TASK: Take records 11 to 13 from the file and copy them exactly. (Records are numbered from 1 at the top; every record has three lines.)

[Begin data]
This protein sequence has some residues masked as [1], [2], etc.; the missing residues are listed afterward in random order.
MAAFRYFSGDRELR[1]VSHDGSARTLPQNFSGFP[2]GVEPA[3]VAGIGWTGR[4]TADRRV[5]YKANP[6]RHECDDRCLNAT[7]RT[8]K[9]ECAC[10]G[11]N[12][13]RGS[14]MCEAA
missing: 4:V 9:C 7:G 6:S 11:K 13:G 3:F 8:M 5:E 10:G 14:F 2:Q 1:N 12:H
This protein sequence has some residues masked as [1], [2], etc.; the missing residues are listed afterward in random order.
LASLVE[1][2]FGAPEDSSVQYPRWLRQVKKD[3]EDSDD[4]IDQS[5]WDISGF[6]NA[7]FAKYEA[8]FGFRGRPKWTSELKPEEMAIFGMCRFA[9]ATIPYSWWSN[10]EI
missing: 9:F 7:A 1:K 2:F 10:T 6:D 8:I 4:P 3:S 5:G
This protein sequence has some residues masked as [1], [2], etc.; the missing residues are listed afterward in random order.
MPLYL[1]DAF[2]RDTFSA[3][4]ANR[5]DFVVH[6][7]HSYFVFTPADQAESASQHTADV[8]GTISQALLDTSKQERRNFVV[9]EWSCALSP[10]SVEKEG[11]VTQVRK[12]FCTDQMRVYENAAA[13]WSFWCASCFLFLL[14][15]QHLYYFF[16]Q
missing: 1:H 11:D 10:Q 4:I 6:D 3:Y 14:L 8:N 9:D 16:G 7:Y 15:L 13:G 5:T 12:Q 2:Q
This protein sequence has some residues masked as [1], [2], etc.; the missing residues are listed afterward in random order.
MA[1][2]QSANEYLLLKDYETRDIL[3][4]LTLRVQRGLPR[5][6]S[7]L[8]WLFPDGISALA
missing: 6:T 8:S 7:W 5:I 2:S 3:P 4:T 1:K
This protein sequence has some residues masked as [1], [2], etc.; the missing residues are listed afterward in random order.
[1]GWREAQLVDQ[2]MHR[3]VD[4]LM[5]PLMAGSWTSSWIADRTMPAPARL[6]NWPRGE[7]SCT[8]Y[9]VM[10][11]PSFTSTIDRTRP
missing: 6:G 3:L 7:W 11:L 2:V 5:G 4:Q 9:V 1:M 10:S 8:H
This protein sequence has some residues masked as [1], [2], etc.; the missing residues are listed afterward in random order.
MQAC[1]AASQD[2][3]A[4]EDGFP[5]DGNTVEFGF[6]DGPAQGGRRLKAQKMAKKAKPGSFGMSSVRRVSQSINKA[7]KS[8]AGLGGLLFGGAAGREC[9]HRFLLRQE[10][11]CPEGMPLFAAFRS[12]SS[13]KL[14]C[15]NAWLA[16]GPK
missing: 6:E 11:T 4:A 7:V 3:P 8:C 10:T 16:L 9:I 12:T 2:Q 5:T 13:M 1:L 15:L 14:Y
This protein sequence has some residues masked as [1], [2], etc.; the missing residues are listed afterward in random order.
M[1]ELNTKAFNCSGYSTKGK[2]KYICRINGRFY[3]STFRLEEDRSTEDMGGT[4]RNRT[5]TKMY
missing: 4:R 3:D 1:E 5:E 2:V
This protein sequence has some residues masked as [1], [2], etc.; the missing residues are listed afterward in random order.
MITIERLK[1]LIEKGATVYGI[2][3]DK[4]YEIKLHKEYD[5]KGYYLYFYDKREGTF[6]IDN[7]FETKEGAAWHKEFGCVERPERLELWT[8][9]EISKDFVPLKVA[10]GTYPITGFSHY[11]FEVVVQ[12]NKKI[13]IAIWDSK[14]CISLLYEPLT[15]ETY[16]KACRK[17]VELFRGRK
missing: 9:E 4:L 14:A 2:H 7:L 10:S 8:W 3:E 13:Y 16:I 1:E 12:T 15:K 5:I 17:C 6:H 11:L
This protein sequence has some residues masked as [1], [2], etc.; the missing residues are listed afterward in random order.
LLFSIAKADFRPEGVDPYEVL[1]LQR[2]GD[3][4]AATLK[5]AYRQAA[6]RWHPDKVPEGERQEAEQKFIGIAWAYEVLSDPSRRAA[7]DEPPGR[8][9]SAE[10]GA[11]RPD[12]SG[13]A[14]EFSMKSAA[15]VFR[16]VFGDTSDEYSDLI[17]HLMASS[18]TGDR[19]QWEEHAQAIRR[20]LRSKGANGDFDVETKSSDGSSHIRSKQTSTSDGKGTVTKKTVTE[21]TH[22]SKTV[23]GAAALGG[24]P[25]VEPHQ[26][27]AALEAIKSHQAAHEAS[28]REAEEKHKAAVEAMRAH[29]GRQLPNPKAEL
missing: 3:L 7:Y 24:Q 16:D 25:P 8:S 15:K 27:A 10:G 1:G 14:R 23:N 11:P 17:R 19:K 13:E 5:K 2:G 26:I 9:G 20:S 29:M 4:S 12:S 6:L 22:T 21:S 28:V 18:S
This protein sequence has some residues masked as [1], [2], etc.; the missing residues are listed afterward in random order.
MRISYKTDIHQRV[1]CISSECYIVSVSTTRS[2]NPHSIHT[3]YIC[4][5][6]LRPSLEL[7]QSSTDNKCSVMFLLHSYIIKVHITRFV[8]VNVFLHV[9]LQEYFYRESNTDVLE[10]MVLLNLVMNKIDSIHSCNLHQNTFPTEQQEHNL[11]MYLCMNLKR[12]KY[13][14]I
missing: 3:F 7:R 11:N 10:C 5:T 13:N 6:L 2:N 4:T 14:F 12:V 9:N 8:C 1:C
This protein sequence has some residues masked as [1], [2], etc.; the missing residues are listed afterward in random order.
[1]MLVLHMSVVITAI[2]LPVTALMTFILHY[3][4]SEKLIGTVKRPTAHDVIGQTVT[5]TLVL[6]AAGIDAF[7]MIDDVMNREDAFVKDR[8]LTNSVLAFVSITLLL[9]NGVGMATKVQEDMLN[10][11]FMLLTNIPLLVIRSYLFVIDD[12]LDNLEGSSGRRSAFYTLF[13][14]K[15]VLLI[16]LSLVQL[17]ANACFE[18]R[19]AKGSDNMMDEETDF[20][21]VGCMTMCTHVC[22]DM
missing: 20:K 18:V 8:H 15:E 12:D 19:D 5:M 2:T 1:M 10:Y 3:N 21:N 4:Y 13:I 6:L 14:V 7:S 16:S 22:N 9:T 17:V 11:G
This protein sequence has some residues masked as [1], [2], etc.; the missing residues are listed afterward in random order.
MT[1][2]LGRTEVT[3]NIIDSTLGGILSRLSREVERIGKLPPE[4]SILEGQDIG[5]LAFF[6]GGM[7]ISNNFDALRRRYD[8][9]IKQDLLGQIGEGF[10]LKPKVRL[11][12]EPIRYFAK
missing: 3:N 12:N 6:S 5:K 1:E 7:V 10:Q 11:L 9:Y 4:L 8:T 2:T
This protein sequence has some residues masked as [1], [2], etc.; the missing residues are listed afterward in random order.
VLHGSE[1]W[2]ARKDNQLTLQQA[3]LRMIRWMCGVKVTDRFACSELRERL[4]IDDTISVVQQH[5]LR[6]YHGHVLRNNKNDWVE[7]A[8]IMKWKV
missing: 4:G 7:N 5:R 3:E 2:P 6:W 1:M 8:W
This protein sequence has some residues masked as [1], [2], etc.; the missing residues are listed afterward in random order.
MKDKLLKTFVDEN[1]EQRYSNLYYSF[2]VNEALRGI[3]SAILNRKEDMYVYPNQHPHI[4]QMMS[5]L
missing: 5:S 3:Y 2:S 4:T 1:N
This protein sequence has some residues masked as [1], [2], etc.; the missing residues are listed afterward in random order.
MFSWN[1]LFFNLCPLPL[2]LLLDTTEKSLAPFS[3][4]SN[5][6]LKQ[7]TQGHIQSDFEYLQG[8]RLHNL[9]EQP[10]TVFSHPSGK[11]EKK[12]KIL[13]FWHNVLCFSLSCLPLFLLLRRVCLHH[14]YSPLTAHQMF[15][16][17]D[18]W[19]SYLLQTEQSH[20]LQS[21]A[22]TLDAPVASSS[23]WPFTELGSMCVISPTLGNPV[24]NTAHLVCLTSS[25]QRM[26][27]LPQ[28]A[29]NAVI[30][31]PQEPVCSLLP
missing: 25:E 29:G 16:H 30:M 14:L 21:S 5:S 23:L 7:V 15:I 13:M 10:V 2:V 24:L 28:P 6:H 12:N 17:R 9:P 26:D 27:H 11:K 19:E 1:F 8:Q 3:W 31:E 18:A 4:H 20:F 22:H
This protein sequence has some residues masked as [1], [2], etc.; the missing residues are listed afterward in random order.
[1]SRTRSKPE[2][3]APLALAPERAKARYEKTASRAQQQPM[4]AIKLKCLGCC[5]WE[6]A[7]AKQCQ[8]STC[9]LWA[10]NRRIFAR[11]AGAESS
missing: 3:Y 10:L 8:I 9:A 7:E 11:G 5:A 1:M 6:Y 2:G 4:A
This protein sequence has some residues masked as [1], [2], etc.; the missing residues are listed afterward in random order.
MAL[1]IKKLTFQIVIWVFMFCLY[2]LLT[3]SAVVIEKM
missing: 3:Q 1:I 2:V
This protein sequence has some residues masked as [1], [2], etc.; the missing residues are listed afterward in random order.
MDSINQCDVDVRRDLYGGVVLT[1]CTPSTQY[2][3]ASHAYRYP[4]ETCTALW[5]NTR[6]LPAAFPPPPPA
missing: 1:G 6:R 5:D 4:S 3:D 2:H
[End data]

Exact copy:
This protein sequence has some residues masked as [1], [2], etc.; the missing residues are listed afterward in random order.
[1]MLVLHMSVVITAI[2]LPVTALMTFILHY[3][4]SEKLIGTVKRPTAHDVIGQTVT[5]TLVL[6]AAGIDAF[7]MIDDVMNREDAFVKDR[8]LTNSVLAFVSITLLL[9]NGVGMATKVQEDMLN[10][11]FMLLTNIPLLVIRSYLFVIDD[12]LDNLEGSSGRRSAFYTLF[13][14]K[15]VLLI[16]LSLVQL[17]ANACFE[18]R[19]AKGSDNMMDEETDF[20][21]VGCMTMCTHVC[22]DM
missing: 20:K 18:V 8:H 15:E 12:D 19:D 5:M 2:T 1:M 10:Y 3:N 21:N 4:Y 13:I 6:L 14:V 7:S 16:S 22:N 9:T 17:V 11:G
This protein sequence has some residues masked as [1], [2], etc.; the missing residues are listed afterward in random order.
MT[1][2]LGRTEVT[3]NIIDSTLGGILSRLSREVERIGKLPPE[4]SILEGQDIG[5]LAFF[6]GGM[7]ISNNFDALRRRYD[8][9]IKQDLLGQIGEGF[10]LKPKVRL[11][12]EPIRYFAK
missing: 3:N 12:N 6:S 5:K 1:E 7:V 10:Q 11:L 9:Y 4:L 8:T 2:T
This protein sequence has some residues masked as [1], [2], etc.; the missing residues are listed afterward in random order.
VLHGSE[1]W[2]ARKDNQLTLQQA[3]LRMIRWMCGVKVTDRFACSELRERL[4]IDDTISVVQQH[5]LR[6]YHGHVLRNNKNDWVE[7]A[8]IMKWKV
missing: 4:G 7:N 5:R 3:E 2:P 6:W 1:M 8:W